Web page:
In the near future, the Chinese regulator will again issue licenses to online games. He hasn’t done it in four months. Against the background of such news, the shares of local giants Tencent and NetEase increased in price.

The termination of the “freeze” was reported yesterday by the Chinese edition of the 21st Century Business Herald, citing its own sources. According to the portal, the games will begin to receive permission for release in China at the end of November.

Another Chinese portal, the South China Morning Post, also spoke about the resumption of issuing licenses in the near future, but did not name the exact date. He referred to the words of the heads of three gaming companies and noted that the suspension will end “in a few weeks.”

Local developers are not too optimistic yet. It is assumed that at first licenses will be issued to a very small number of games. This is probably due to the fact that licensing rules were tightened in China in October, and now the authorities must make sure that the games meet the new requirements. For example, whether they are distorting history and not talking about LGBT topics.

Also, one of the heads of gaming companies in an interview with the South China Morning Post noted that censors will primarily approve “high-quality” exclusive games. But blockbusters will have to wait.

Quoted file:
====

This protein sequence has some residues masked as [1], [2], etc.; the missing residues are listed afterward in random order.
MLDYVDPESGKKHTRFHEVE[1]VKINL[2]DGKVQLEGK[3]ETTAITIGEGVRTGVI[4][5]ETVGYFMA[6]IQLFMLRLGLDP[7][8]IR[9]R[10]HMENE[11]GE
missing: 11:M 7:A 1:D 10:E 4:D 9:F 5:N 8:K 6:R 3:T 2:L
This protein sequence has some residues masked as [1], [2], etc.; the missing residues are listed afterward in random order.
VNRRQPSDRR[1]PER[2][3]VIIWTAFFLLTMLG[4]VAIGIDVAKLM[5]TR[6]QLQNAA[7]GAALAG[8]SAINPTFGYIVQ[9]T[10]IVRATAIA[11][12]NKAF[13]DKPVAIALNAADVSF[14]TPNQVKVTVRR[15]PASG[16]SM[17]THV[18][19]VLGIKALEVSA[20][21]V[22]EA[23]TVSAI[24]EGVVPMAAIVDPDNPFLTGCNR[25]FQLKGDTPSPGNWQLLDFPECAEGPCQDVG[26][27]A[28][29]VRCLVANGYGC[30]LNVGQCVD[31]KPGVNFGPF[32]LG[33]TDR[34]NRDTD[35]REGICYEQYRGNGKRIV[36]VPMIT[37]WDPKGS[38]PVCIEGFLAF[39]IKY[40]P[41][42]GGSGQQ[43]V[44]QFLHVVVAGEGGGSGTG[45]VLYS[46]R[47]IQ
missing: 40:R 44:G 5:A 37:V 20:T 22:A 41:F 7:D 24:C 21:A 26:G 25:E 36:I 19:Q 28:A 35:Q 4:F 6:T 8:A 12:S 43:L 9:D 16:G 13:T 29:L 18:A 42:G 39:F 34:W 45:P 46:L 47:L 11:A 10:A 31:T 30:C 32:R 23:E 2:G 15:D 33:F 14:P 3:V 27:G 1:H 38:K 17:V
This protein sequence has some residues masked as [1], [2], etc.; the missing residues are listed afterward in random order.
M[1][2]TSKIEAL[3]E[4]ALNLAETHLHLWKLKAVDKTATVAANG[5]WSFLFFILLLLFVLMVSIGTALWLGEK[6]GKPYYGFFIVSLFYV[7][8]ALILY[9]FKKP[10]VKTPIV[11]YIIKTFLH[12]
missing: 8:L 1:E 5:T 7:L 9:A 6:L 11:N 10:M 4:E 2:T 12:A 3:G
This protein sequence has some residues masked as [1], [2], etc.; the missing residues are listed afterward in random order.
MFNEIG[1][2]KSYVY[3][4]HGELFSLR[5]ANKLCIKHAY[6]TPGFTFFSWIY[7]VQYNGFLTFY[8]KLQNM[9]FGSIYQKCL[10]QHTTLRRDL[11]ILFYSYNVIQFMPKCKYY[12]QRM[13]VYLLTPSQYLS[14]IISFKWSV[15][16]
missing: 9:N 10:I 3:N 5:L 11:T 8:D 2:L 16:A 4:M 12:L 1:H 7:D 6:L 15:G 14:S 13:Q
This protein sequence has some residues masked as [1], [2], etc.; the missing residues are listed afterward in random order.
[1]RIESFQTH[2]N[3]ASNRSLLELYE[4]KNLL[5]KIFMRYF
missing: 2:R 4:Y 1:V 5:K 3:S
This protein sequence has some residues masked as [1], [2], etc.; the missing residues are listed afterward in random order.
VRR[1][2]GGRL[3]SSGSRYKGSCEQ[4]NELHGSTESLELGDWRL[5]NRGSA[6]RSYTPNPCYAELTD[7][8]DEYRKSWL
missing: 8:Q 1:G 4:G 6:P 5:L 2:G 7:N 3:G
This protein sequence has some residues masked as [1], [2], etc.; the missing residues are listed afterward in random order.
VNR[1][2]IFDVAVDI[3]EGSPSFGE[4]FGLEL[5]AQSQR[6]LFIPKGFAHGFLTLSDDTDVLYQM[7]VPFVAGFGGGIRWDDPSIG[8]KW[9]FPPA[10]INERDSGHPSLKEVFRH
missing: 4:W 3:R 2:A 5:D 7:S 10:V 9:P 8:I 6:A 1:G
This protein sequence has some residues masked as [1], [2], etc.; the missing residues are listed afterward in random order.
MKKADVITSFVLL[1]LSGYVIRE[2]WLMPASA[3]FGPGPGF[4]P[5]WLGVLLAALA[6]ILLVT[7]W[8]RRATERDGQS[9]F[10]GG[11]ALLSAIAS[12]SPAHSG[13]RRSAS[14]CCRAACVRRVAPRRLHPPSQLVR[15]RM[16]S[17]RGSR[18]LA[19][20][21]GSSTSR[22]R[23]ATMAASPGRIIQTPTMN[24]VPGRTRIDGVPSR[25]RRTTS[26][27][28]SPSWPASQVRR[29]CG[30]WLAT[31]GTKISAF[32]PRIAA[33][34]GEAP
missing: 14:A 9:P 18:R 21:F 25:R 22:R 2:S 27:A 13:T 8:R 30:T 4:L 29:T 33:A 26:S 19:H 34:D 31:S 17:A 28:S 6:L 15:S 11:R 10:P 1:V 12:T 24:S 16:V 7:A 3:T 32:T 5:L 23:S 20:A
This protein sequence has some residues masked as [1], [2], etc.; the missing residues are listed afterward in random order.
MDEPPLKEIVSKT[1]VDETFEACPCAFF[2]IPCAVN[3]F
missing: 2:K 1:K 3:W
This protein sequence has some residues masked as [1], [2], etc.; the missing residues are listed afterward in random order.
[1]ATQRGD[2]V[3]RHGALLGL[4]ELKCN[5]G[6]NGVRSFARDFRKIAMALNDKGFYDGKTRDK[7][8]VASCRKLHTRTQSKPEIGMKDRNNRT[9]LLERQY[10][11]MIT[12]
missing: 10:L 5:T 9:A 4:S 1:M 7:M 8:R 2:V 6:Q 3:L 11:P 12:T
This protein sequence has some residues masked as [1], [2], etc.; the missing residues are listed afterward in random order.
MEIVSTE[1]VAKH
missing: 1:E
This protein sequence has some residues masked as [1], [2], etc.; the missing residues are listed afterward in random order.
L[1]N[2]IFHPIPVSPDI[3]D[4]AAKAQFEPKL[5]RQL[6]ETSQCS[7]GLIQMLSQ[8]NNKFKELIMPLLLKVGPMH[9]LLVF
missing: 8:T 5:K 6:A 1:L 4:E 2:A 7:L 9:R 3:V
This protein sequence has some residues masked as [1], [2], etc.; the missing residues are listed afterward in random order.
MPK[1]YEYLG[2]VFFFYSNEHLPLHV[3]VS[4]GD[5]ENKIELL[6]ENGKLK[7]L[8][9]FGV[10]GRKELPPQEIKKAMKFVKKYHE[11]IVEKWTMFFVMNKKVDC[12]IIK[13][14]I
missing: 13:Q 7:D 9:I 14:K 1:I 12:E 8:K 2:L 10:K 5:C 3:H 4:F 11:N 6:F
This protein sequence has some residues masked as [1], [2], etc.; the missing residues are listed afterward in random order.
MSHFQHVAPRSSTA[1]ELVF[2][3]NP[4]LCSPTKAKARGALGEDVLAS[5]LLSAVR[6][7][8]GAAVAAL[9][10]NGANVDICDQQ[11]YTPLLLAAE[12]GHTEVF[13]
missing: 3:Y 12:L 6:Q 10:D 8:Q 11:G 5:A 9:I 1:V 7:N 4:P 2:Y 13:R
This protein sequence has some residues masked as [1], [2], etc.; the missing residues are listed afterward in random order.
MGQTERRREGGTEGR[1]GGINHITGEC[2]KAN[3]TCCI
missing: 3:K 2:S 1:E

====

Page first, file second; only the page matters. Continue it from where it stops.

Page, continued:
Chinese media reports have had a positive impact on the share price of companies associated with the games. Yesterday, Hubei Century Network Technologies (a local Internet giant and mobile game developer) shares rose by 20%, NetEase — by 4%, and Tencent — by 2%.

However, we note that today NetEase shares have managed to fall in price again by almost the same 4%. Perhaps part of the reason for this was the dissatisfaction of gamers with the Harry Potter: Magic Awakened mobile game — users were not satisfied with the sexualization of facial expressions of female characters during fights. Shares of Hubei Century Network Technologies also declined slightly compared to yesterday — by 6%. Meanwhile, the value of Tencent continues to grow.

Recall that online games have not been licensed for publication in China since the end of July. This is the longest “freeze” since 2018, when the regulator did not approve titles for nine months.

The National Press and Publications Authority (NPPA), which is responsible for issuing licenses, did not comment on the situation.